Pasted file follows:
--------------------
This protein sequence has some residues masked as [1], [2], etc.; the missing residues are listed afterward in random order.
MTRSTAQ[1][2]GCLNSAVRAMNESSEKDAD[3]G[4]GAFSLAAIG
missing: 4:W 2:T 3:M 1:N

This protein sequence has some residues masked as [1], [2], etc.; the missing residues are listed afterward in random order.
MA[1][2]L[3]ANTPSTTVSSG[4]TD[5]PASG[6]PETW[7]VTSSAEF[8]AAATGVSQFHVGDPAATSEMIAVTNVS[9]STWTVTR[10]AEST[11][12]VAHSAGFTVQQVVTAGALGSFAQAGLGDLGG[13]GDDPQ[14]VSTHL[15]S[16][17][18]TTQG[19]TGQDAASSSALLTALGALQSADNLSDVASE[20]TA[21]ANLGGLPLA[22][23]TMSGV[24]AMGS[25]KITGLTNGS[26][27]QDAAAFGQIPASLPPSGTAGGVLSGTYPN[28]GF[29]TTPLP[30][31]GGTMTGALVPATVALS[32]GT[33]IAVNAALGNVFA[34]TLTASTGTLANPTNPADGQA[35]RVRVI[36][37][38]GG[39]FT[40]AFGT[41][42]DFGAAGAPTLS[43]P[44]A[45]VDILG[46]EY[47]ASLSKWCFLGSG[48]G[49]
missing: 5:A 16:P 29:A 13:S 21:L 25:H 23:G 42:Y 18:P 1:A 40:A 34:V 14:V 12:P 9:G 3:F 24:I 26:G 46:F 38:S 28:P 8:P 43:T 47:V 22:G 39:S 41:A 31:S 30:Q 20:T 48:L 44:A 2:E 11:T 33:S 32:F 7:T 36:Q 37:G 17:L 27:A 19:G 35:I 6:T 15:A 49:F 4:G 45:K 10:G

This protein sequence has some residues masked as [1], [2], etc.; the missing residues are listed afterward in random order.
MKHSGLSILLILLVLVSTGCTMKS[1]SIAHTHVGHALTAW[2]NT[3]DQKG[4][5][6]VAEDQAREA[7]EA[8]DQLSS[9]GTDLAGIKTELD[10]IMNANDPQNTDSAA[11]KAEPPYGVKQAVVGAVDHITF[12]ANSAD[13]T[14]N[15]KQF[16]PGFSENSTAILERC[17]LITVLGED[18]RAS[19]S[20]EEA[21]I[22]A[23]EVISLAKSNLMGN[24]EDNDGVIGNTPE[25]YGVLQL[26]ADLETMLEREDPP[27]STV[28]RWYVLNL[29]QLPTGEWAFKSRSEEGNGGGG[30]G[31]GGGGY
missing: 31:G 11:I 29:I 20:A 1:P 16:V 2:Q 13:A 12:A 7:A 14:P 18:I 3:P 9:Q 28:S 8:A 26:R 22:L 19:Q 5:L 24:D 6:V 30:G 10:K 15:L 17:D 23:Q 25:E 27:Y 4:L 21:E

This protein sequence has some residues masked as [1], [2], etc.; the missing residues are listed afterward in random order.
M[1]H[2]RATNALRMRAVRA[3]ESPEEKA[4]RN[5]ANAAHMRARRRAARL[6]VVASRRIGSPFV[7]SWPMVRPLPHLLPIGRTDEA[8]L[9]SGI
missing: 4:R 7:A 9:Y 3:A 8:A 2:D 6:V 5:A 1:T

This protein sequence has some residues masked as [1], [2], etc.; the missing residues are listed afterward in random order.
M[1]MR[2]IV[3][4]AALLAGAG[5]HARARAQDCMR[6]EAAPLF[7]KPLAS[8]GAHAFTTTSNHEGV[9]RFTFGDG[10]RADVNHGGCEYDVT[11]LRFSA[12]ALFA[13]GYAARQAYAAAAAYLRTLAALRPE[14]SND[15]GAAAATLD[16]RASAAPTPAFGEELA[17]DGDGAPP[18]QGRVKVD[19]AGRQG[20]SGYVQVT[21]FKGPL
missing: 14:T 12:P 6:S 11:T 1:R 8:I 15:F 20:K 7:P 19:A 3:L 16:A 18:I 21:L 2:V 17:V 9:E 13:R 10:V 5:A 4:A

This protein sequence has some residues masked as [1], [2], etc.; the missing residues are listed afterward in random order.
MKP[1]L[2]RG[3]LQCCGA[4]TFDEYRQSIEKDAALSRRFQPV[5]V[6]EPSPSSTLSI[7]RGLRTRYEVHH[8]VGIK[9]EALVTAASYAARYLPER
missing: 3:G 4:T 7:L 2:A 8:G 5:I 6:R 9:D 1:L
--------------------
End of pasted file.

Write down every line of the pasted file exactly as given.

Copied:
This protein sequence has some residues masked as [1], [2], etc.; the missing residues are listed afterward in random order.
MTRSTAQ[1][2]GCLNSAVRAMNESSEKDAD[3]G[4]GAFSLAAIG
missing: 4:W 2:T 3:M 1:N

This protein sequence has some residues masked as [1], [2], etc.; the missing residues are listed afterward in random order.
MA[1][2]L[3]ANTPSTTVSSG[4]TD[5]PASG[6]PETW[7]VTSSAEF[8]AAATGVSQFHVGDPAATSEMIAVTNVS[9]STWTVTR[10]AEST[11][12]VAHSAGFTVQQVVTAGALGSFAQAGLGDLGG[13]GDDPQ[14]VSTHL[15]S[16][17][18]TTQG[19]TGQDAASSSALLTALGALQSADNLSDVASE[20]TA[21]ANLGGLPLA[22][23]TMSGV[24]AMGS[25]KITGLTNGS[26][27]QDAAAFGQIPASLPPSGTAGGVLSGTYPN[28]GF[29]TTPLP[30][31]GGTMTGALVPATVALS[32]GT[33]IAVNAALGNVFA[34]TLTASTGTLANPTNPADGQA[35]RVRVI[36][37][38]GG[39]FT[40]AFGT[41][42]DFGAAGAPTLS[43]P[44]A[45]VDILG[46]EY[47]ASLSKWCFLGSG[48]G[49]
missing: 5:A 16:P 29:A 13:S 21:L 25:H 23:G 42:Y 18:P 1:A 40:A 34:V 14:V 12:P 9:G 3:F 24:I 26:G 46:F 38:S 28:P 8:P 43:T 47:V 22:G 39:S 41:A 31:S 30:Q 20:T 48:L 44:A 2:E 11:T 33:S 32:F 7:T 36:Q 37:G 17:L 27:A 19:G 35:I 6:T 15:A 49:F 4:G 45:K 10:G

This protein sequence has some residues masked as [1], [2], etc.; the missing residues are listed afterward in random order.
MKHSGLSILLILLVLVSTGCTMKS[1]SIAHTHVGHALTAW[2]NT[3]DQKG[4][5][6]VAEDQAREA[7]EA[8]DQLSS[9]GTDLAGIKTELD[10]IMNANDPQNTDSAA[11]KAEPPYGVKQAVVGAVDHITF[12]ANSAD[13]T[14]N[15]KQF[16]PGFSENSTAILERC[17]LITVLGED[18]RAS[19]S[20]EEA[21]I[22]A[23]EVISLAKSNLMGN[24]EDNDGVIGNTPE[25]YGVLQL[26]ADLETMLEREDPP[27]STV[28]RWYVLNL[29]QLPTGEWAFKSRSEEGNGGGG[30]G[31]GGGGY
missing: 31:G 11:I 29:I 20:A 1:P 16:V 2:Q 13:A 12:A 7:A 14:P 18:I 3:P 9:Q 28:S 8:A 26:R 22:L 19:Q 5:L 24:D 6:V 30:G 10:K 15:L 17:D 23:Q 25:E 27:Y 4:L 21:E

This protein sequence has some residues masked as [1], [2], etc.; the missing residues are listed afterward in random order.
M[1]H[2]RATNALRMRAVRA[3]ESPEEKA[4]RN[5]ANAAHMRARRRAARL[6]VVASRRIGSPFV[7]SWPMVRPLPHLLPIGRTDEA[8]L[9]SGI
missing: 4:R 7:A 9:Y 3:A 8:A 2:D 6:V 5:A 1:T

This protein sequence has some residues masked as [1], [2], etc.; the missing residues are listed afterward in random order.
M[1]MR[2]IV[3][4]AALLAGAG[5]HARARAQDCMR[6]EAAPLF[7]KPLAS[8]GAHAFTTTSNHEGV[9]RFTFGDG[10]RADVNHGGCEYDVT[11]LRFSA[12]ALFA[13]GYAARQAYAAAAAYLRTLAALRPE[14]SND[15]GAAAATLD[16]RASAAPTPAFGEELA[17]DGDGAPP[18]QGRVKVD[19]AGRQG[20]SGYVQVT[21]FKGPL
missing: 14:T 12:P 6:S 11:T 1:R 8:I 15:F 20:K 7:P 19:A 3:L 16:A 18:I 21:L 2:V 17:V 9:E 13:R 10:V 5:A 4:A

This protein sequence has some residues masked as [1], [2], etc.; the missing residues are listed afterward in random order.
MKP[1]L[2]RG[3]LQCCGA[4]TFDEYRQSIEKDAALSRRFQPV[5]V[6]EPSPSSTLSI[7]RGLRTRYEVHH[8]VGIK[9]EALVTAASYAARYLPER
missing: 3:G 4:T 7:L 2:A 8:G 5:I 6:R 9:D 1:L